A 350-year-old presence in America

Over the last four centuries, various Dumases have come to the American continent. Whereas some of them either remained only briefly or passed away almost immediately upon their arrival, others did settle in the New World.

This web site aims to gather all the available information on the Dumases who have come to this continent and on some of their descendants. For the time being, our main focus will be put on those who settled in New France. We are aware however that some Dumas ancestors (or their descendants) have settled in other parts of the continent, and we also know that some Dumases didn't originate from France, but from other European countries. This is why, as we get more information documenting their presence on the American continent, it will also be included on this web site.

Why did we choose to begin our research with the Dumases who settled in New France? The simple answer is, information about these Dumases is abundant and easily accessible. Furthermore, it is possible to track, though only to a certain extent, the American descent of these first ancestors. However, as some of the information is fragmentary, it gets complicated to track down some Dumas posterity when extending the research beyond the boundaries of New France (or the province of Québec).

A wealth of documentation

Think about it! Four centuries of uninterrupted keeping of exceptionally detailed registers of births, marriages and deaths constitute a mine of information for genealogists. Whether they be marriage agreements, wills, inventories after death or deeds of partition, all these legal documents, notarial acts and deeds inform us of the daily lives of those who lived before us, just as do censuses data, judicial archives, deeds of apprenticeship, soldiers lists, passenger lists and lists of patients – even deeds for the hiring of a cow!

A vast amount of this documentation has been thoroughly studied, especially that covering the period prior to 1800. The results of this study are easily accessible, either on the Internet or in archives centres.

Exceptionally detailed registers of births, marriages and deaths

As a French colony, New France was faithful to the French customs, and so the tradition was kept of keeping two copies of the registers of births, marriages and deaths. The original registers remained in the parishes, while an official copy was sent every year to the authorities. The existence of two copies of the registers is the reason why we now generally have access to at least one complete set of documents for each parish.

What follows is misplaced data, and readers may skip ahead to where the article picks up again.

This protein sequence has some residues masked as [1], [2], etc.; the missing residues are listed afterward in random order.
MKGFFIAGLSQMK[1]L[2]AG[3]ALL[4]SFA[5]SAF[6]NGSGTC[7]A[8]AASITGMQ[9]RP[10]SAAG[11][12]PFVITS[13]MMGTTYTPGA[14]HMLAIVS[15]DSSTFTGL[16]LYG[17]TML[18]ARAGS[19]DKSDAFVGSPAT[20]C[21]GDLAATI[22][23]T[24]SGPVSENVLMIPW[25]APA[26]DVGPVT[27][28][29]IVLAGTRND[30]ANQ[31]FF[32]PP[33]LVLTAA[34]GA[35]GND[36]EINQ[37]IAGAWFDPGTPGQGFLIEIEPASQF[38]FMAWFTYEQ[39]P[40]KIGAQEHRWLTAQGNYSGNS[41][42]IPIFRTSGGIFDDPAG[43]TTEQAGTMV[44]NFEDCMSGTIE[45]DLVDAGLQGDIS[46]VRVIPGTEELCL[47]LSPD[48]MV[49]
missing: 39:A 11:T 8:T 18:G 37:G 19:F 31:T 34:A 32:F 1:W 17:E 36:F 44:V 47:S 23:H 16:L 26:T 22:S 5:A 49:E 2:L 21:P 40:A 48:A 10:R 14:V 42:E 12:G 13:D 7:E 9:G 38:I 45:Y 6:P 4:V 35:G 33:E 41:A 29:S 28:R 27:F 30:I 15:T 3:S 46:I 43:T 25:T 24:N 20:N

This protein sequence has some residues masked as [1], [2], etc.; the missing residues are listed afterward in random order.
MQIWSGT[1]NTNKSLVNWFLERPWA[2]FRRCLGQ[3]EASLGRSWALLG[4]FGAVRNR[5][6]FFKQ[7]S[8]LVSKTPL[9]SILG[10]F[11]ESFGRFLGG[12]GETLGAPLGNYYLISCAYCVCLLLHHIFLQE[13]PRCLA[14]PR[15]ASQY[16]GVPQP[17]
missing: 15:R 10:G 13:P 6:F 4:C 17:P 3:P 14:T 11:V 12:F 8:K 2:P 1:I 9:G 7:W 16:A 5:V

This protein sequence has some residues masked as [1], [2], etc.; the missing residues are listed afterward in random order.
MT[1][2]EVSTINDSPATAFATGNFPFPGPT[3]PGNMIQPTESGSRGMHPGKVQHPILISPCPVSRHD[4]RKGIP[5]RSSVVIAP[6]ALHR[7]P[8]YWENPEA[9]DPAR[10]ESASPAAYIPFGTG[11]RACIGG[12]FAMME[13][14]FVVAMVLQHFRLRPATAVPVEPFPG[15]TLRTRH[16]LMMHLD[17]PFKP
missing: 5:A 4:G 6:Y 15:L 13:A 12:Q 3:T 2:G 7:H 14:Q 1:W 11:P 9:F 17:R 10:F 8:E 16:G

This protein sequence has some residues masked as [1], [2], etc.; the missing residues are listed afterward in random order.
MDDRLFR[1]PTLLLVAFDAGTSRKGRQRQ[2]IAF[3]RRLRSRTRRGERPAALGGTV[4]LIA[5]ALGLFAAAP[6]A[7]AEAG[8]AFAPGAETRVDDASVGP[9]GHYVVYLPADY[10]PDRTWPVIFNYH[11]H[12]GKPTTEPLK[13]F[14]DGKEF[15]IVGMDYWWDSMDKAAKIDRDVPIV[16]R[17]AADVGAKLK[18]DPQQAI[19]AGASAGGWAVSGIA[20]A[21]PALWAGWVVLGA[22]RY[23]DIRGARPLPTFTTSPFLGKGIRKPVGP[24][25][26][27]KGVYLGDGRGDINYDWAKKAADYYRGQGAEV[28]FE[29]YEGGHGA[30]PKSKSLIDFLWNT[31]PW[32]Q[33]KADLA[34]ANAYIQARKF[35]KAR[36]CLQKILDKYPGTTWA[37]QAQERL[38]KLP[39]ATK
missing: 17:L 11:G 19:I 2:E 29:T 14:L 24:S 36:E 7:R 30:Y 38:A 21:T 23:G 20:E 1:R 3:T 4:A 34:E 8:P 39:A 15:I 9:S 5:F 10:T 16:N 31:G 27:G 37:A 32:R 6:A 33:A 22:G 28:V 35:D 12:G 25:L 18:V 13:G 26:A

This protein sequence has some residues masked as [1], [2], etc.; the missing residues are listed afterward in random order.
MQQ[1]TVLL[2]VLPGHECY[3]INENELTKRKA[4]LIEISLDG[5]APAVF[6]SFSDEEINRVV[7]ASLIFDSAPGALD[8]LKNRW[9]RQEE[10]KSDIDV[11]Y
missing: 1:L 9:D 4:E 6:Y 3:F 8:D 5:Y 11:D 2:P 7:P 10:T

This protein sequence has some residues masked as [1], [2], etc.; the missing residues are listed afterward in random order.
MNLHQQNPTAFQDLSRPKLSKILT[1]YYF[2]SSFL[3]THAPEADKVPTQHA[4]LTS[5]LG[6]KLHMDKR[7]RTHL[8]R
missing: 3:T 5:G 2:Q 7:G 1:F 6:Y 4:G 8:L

As a consequence of successive decisions taken by the French Catholic Church and by the kings of France, priests were expected to include a lot of information in the registers they had the obligation to keep. From as early as 1614, priests and missionaries were held under the obligation, when registering baptisms, of taking down the dates of birth and baptism, the name and sex of the baptised child, the names of his or her parents, as well as those of the godparents. When registering marriages, not only did they have to write down the date and names of the spouses, but also the names of the parents of the spouses, the name of an eventual former spouse, the existence of a dispensation, as well as the name of the marriage witnesses.

Unfortunately, such details are rarely to be found in non-Catholic registers of the same period. In those registers, the complete name of the mother is sometimes omitted in the registering of baptisms, or is sometimes limited to a mere first name. The names of the parents of the spouses are not always found in marriage registers, and married women are never named by their maiden names. It is much more difficult to identify an individual when such information is lacking.

Establishing a person's identity

Knowing the name of a person doesn't suffice to know who that person is or was. Only with a collection of data is it possible to establish the identity of an individual.

Suppose, for example, that you come across the name of some François Dumas. Until you know that he was the son of another François (married himself to a Anne Rollin), that he lived during the 17th century, that he was a mason, and that he was married to Marguerite Foy, you can't possibly identify him positively as being the ancestor of most Dumases living today in the province of Québec.